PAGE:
Twitter tests XSS attack prevention on its mobile website

Twitter has been testing and has now implemented Content Security Policy – a new standard developed by Mozilla to block cross site scripting (XSS) attacks – on its mobile website.

How does CSP work? “In a typical XSS attack, the attacker injects arbitrary Javascript into a page, which is then executed by an end-user,” explains Twitter. “When a website enables CSP, the browser ignores inline Javascript and only loads external assets from a set of whitelisted sites. Enabling CSP on our site was simply a matter of including the policy in the returned headers under the CSP defined key, ‘X-Content-Security-Policy’.”

“The policy also contains a ‘reporting URI’ to which the browser sends JSON reports of any violations. This feature not only assists debugging of the CSP rules, it also has the potential to alert a site’s owner to emerging threats.”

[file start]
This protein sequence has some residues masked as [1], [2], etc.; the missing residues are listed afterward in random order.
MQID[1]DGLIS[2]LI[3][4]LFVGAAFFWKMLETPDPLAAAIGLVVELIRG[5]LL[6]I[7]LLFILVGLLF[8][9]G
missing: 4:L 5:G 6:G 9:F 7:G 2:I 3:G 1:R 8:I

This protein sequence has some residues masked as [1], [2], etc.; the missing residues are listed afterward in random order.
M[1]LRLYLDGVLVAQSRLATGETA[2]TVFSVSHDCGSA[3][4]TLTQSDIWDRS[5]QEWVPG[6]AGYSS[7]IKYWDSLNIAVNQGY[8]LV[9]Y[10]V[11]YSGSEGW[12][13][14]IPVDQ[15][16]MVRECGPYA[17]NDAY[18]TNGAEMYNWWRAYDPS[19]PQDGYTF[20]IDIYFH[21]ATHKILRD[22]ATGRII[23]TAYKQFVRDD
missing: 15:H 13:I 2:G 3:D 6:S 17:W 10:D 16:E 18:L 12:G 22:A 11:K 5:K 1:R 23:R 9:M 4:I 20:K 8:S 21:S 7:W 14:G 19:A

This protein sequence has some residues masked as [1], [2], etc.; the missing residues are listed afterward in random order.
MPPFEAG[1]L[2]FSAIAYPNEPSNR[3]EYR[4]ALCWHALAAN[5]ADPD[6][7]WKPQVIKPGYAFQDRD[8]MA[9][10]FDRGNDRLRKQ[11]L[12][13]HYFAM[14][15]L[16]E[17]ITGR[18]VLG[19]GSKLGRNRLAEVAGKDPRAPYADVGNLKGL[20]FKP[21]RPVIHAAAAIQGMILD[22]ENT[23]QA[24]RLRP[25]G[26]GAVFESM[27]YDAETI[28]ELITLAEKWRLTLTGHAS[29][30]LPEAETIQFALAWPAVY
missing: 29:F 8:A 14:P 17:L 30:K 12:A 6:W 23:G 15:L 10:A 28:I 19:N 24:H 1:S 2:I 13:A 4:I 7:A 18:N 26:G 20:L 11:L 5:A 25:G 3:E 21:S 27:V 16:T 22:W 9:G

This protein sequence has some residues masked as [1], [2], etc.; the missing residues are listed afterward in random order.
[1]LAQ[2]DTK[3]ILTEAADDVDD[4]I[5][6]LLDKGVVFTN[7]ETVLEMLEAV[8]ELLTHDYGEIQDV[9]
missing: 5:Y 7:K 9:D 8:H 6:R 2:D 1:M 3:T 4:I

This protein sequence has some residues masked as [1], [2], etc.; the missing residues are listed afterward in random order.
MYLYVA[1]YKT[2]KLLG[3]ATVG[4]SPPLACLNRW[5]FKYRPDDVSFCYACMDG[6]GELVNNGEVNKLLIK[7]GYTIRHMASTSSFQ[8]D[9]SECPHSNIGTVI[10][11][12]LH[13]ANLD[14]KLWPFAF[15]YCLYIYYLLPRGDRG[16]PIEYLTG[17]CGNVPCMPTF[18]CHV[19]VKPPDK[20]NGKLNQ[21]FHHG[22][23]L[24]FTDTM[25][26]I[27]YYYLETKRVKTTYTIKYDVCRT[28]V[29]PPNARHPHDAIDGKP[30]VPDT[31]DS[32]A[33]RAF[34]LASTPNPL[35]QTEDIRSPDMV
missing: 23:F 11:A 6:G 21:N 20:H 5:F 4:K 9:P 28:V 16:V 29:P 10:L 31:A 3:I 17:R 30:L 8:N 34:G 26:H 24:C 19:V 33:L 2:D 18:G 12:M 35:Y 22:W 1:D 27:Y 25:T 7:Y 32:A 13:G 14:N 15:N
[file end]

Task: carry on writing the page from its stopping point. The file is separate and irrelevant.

The testing executed in the last few weeks revealed situations that have triggered a report without being actually malicious attempts. For example, it turns out that a number of popular Firefox extensions insert Javascript on page load and that various ISP insert Javascript or change image tags so that they point to their caching servers. Twitter resolved this triggering problem by mandating SSL for Firefox 4 users.

Twitter engineers say that this is a big step towards thwarting XSS attacks, and that they hope other browsers will follow suit and adopt the standard. In the meantime, they plan to implement it across the rest of Twitter during the incoming months. “The simple option of being able to disable inline Javascript and limit external sources gives sites the ability to stop the vast majority of today’s attacks with minimal effort,” says Twitter.

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